For building owners and operators everywhere, the COVID-19 pandemic has magnified the importance of enhancing indoor air quality through better approaches to commercial HVAC and natural ventilation. And the country’s leading institutions agree. Both the American Society of Heating, Refrigerating and Air-Conditioning Engineers (ASHRAE) and the Centers for Disease Control and Prevention (CDC) have asserted the importance of prioritizing HVAC solutions that feature enhanced filtration and ventilation, and that increase introduction of outdoor air, while limiting the re-entry of contaminated air.
“How many pathogens you take in depends on one factor in particular: how much fresh air is coming into the building. Most buildings are poorly ventilated. But in a good building—that is, one designed to bring in significantly more outdoor air than building codes in the United States and elsewhere typically require—the proportion of indoor air that comes from other people’s lungs can be brought down to a level at which infection across the room is unlikely.”
—Joseph Allen, Harvard University
While the best HVAC approaches support occupant health by increasing ventilation rates to provide cleaner, healthier outdoor air, many commercial buildings do not offer occupants adequate ventilation. This increases occupant exposure to dangerous virus-containing particles that move with a building’s indoor air currents.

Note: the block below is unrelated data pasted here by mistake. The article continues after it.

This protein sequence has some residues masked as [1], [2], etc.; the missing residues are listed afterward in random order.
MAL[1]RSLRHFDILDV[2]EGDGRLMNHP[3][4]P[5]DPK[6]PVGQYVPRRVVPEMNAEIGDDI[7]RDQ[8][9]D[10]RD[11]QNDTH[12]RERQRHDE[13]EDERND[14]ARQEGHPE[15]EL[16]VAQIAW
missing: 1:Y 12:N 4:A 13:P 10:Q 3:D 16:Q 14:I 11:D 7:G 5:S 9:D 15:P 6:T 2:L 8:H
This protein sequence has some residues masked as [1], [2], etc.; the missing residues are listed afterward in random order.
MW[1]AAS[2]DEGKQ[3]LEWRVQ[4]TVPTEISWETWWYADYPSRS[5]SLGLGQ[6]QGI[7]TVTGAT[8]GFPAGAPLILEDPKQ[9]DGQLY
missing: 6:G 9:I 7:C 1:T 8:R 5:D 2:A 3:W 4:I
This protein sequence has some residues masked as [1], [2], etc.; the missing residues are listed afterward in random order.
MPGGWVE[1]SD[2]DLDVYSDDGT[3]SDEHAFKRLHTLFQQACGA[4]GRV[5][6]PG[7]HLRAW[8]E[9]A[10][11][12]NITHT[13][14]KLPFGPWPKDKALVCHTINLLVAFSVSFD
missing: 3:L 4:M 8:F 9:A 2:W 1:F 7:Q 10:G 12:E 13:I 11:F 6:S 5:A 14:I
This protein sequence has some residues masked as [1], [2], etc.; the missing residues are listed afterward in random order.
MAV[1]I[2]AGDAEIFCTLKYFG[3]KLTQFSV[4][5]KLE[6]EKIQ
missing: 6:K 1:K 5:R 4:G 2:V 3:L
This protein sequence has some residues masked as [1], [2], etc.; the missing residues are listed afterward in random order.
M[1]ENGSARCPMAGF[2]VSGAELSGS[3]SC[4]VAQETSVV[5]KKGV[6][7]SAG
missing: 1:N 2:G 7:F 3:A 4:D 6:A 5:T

For example, a standard variable air volume system, or VAV system, delivers air at a constant temperature, varying the amount of air to keep people comfortable depending on the season. Because some of this air is recirculated indoor air—not fresh outdoor air—virus particles can spread through the building’s indoor airstreams. And when there is no call for heating or cooling, the VAV system doesn’t introduce fresh air at all.
High-performing HVAC approaches reduce viral risk, but not always efficiently
There are a variety of ways to improve HVAC performance and decrease viral spread, including using a high-efficacy filter combined with increased ventilation rates. This combination will provide increased airflow and a supply of fresh air, while exhausting potentially contaminated air to the building’s exterior.
A recent study conducted by the Northwest Energy Efficiency Alliance (NEEA), Red Car Analytics (RCA) and the University of Oregon (UO) proves how crucial ventilation is to reducing the spread of dangerous particles. The study shows that increasing the airflow, or ventilation rates, by 33% can reduce in-room viral risk by more than 7%, while increasing ventilation by 217% and adding an in-room filtration unit can reduce that risk by more than 25%.
However, the study also demonstrates that increasing ventilation rates to this degree can significantly increase energy costs for less efficient HVAC systems and approaches.
“Our research has shown that aerosol viral load can be significantly decreased with natural ventilation, mechanical ventilation, filtration and even humidification. Now, we must implement these approaches in a manner that also address energy efficiency priorities.”